BETHESDA, Md., June 23, 2011 Say what you will about bird brains, but our feathered friends sure have us -- and all the other animals on the planet -- beat in the vision department, and that has a bit to do with how their brains develop.
Consider the in-flight feats of birds of prey: They must spot their dinner from long distances and dive-bomb those moving targets at lightning speed. And then there are the owls, which operate nimbly on even the darkest nights to secure supper in swift swoops. Some birds have ultraviolet sensitivity; others have infrared sensitivity. To boot, some birds can even see the Earth's magnetic field.
Much of the credit for avian visual acuity goes to the extraordinary retina, which grows out of the brain during development, making it an official component of the central nervous system. Indeed, the avian retina is far more complex in structure and composition than the human retina, and it contains many more photoreceptors -- rod- and cone-shaped cells that detect light and color, respectively.
While researchers over the years have come to better understand much about the avian retina, many nagging questions remain. For Thorsten Burmester's research team at the University of Hamburg, the question was this: How does such a productive retina sustain itself when the avian eye has very few capillaries to deliver oxygen to it? After all, it has to "breathe," so to speak.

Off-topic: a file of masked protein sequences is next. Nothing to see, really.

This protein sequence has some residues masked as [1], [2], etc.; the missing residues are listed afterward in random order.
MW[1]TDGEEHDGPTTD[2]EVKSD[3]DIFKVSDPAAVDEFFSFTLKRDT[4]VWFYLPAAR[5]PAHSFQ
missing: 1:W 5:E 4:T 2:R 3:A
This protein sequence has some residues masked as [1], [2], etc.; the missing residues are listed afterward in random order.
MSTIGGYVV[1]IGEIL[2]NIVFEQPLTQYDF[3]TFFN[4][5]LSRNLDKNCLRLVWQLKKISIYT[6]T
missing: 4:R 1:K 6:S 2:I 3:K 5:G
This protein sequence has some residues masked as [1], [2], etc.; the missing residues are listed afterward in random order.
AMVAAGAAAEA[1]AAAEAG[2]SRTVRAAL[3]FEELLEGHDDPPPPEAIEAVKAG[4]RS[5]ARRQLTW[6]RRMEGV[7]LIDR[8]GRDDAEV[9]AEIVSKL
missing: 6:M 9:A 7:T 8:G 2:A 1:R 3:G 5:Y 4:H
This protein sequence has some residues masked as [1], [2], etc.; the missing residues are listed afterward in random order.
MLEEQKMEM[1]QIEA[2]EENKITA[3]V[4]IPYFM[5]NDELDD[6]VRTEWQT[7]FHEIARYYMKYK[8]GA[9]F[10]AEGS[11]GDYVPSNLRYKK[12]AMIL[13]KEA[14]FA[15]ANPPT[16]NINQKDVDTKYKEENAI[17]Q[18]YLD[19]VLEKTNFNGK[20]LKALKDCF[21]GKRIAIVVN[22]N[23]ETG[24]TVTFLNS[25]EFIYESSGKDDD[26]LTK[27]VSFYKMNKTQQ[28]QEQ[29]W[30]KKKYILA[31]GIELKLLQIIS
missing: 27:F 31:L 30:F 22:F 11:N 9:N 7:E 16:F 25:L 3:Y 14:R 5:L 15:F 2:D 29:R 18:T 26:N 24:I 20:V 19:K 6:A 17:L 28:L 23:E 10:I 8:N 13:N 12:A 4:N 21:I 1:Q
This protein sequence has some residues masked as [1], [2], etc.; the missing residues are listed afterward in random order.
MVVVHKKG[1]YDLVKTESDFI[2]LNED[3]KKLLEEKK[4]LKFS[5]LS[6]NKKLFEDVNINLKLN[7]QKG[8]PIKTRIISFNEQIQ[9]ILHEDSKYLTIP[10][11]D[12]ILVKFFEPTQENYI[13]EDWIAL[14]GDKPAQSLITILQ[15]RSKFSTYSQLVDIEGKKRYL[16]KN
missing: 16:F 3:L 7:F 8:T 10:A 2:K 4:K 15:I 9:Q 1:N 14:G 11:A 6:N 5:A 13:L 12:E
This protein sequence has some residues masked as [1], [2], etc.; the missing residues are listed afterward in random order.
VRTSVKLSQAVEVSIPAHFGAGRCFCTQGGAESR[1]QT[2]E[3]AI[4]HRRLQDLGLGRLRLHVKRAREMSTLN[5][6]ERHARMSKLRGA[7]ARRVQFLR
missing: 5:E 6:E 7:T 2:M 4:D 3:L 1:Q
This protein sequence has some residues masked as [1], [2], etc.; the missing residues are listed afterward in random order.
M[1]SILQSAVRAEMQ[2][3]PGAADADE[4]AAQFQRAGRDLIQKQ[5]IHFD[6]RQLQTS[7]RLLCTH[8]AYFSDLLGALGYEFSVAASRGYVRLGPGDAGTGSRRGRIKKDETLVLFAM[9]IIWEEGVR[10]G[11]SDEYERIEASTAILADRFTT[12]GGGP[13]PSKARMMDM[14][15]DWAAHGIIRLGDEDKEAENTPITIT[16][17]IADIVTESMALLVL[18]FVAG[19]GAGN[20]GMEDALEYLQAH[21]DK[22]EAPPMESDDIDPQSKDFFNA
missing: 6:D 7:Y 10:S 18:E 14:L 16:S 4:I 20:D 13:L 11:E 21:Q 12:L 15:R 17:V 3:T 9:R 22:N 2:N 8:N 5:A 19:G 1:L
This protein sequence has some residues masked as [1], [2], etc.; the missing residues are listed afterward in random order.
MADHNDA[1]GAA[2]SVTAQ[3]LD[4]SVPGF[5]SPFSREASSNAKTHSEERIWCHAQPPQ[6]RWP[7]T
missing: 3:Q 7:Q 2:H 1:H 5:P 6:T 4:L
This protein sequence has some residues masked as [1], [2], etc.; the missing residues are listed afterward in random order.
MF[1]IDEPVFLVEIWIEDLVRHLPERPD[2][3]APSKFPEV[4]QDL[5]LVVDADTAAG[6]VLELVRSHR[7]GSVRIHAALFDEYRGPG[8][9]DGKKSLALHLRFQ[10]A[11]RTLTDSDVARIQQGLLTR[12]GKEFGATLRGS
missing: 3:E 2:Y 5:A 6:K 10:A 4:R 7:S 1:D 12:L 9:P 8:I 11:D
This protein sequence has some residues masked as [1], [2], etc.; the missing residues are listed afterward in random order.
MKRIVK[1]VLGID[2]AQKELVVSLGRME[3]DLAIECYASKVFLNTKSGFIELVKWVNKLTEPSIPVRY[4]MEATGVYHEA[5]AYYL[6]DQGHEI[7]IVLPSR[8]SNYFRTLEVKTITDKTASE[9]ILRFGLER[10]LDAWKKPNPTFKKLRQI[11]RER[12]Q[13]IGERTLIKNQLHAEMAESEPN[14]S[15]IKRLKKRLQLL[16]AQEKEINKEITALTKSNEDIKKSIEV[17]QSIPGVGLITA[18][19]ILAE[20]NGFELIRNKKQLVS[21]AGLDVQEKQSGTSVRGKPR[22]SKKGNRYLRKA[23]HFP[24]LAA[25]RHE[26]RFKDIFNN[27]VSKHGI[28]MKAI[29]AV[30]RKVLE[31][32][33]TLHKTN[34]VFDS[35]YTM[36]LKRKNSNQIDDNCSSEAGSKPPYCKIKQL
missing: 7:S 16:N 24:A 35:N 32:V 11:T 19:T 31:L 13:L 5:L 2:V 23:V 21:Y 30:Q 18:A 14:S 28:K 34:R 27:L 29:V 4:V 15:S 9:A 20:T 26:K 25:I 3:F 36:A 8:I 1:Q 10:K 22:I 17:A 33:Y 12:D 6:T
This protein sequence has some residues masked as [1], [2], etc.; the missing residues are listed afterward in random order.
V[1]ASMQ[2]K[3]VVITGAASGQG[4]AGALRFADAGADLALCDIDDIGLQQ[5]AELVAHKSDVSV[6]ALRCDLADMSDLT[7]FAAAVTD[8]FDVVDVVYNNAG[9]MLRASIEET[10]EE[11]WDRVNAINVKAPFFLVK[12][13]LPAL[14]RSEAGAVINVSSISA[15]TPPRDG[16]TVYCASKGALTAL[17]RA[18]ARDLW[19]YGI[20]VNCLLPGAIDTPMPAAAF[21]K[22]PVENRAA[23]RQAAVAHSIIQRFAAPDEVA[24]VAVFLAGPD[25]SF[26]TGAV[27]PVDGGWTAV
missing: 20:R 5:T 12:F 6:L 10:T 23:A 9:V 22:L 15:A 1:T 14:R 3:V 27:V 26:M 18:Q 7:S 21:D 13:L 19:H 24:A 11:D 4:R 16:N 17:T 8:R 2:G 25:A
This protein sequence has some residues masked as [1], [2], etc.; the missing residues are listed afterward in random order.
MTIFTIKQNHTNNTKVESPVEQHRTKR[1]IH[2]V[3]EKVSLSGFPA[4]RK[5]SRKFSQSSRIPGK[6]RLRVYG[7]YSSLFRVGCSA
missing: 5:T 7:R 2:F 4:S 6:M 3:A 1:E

"The visual process in the vertebrate eye requires high amounts of metabolic energy and thus oxygen," Burmester's group writes in this week's Journal of Biological Chemistry. "Oxygen supply of the avian retina is a challenging task because birds have large eyes, thick retinas and high metabolic rates, but neither deep retinal nor superficial capillaries."
To answer the question, Burmester's team took a closer look at a protein that they discovered exists in large quantities in photoreceptor cells of the avian eye -- and o
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American Society for Biochemistry and Molecular Biology